Bucket List.

After I had seen The Bucket List, I have been talking to people about it and my own bucket list which is a work in progress. Since my father died last year however, I have been able to score off a number of items on my list as I have been able to travel freely and even within Pune have enough freedom to do many things that I was not able to due to my care-giving duties.

A series of developments starting with an innocuous question from Ranjan this morning took me visiting family albums today and I went on a nostalgia trip thanks to the modern internet that has enabled my siblings and other family members to upload photographs that can be easily accessed.

The first photograph here shows me in the middle, my younger brother Arvind to my right and the youngest Barath to my left. This would have been circa 1949 just before or just as our youngest sibling Padmini was born in Madras now known as Chennai. The car at the back is a 4 Cylinder English Citroen Traction Avant. My late father and his younger brother had a particular fondness for these cars and had many, including a couple or so of the six cylinder version with steering wheel on the left side, pass through their hands in the early 1940s and 1950s before they switched over to big American cars.


I distinctly remember going to see Padmini after she was born in a nursing home in this Citroen. A fact that was driven home to me by my uncle in 1971 when I had gone to Madras to attend Padmini’s wedding and was using a friend’s car which was exactly the same model as this one on the picture. My friend, an automobile engineer had kept this old beauty in top class condition and it was a pleasure for me to drive it around with Urmeela and Ranjan who was then a tiny three month old boy. Needless to say, that the Citroen and Ranjan were the topics most discussed by me with all attending the wedding.

Fast-forward to February 2013, a lot of water has flown down the Cooum since then but the four of us met up in Madras when Barath had come down. This time, the youngest and the apple of all our eyes, Padmini was with us for a group photograph. From left Arvind, Barath, Padmini and yours truly, all four of us looking quite pleased with ourselves for the way we have turned out.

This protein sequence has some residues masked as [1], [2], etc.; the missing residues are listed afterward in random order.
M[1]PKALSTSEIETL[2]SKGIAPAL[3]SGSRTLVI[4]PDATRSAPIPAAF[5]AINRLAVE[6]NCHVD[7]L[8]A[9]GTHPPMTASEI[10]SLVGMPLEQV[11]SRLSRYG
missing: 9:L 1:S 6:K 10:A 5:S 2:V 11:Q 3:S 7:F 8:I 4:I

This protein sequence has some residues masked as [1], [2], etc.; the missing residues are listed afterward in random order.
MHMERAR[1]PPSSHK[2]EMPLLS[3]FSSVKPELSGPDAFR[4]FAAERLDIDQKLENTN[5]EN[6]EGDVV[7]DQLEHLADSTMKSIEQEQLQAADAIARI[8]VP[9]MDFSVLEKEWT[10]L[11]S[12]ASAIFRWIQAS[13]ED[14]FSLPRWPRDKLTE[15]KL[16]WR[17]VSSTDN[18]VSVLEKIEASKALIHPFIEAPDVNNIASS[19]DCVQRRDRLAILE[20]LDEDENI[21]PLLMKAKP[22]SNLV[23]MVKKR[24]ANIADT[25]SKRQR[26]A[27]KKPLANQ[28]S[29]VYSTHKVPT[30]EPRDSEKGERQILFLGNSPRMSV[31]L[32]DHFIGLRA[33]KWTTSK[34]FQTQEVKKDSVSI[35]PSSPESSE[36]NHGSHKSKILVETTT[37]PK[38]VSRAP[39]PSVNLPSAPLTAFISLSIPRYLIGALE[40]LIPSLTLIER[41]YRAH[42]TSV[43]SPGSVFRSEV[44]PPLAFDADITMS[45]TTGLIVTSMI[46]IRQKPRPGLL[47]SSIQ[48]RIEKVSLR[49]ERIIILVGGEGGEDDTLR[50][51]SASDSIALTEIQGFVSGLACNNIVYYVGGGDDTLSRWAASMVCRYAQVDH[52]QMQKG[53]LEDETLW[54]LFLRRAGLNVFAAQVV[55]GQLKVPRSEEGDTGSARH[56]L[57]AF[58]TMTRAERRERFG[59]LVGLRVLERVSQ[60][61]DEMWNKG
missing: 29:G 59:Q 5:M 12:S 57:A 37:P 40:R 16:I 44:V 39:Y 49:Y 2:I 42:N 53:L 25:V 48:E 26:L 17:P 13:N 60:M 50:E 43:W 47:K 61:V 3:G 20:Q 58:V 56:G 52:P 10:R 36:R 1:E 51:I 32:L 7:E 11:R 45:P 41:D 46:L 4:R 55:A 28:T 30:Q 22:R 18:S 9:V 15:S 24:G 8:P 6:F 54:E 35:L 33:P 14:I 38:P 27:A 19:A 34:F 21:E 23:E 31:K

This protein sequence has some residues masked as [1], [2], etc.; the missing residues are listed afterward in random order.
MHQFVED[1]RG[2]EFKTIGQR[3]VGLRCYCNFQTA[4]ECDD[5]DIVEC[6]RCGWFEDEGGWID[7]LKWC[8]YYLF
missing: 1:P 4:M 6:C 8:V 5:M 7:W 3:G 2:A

the four Rs

This time around the topic of conversation was the latest grand child in the family. Barath’s grandson Finlay George who was sorely missed by all of us as two sets of grandchildren were at that time in Chennai; Padmini’s two grand daughters and Arvind’s two grand sons. Earlier towards the end of last year I had gone over to Delhi to meet up with Arvind’s grand son and grand daughter who live there, and two grand sons who live in Bengaluru.

My son Ranjan and his partner Manjiri saw The Bucket List last night and this morning came and asked me what is the top most on my bucket list. I did not have to take even a second to respond. It is to go over to the UK and spend some time with Finlay George.

To score that item off my list, two other items have to be scored off before and that is the only thing that is preventing me from achieving that end.  It is a matter of time, but they will be scored off and I will take off to meet up with this delightful little fellow who is the youngest Rajgopaul now.  It should be a grand moment when the eldest and the youngest lay eyes on each other.

Not Quite Flexible.

Devdutt Patnaik is a much liked writer and I am a great fan of his as is most of my family.

I do not miss any of his writings if I can avoid it. This particular piece on the Indian Vs European style of management is so well written that I wish to share it with all my readers who find Indians mysterious.

I am sure that if DP sees this YouTube clip, he will have as good a laugh as I did when I saw it last week.

C’est la vie ! This is Life !

These kind of things keep happening to me all the time!

I do not know quite what prompted my friend Nandu to post this poignant picture on his Facebook page today, but this fits in quite nicely with my earlier LBC post on Out Of Sight Out Of Mind.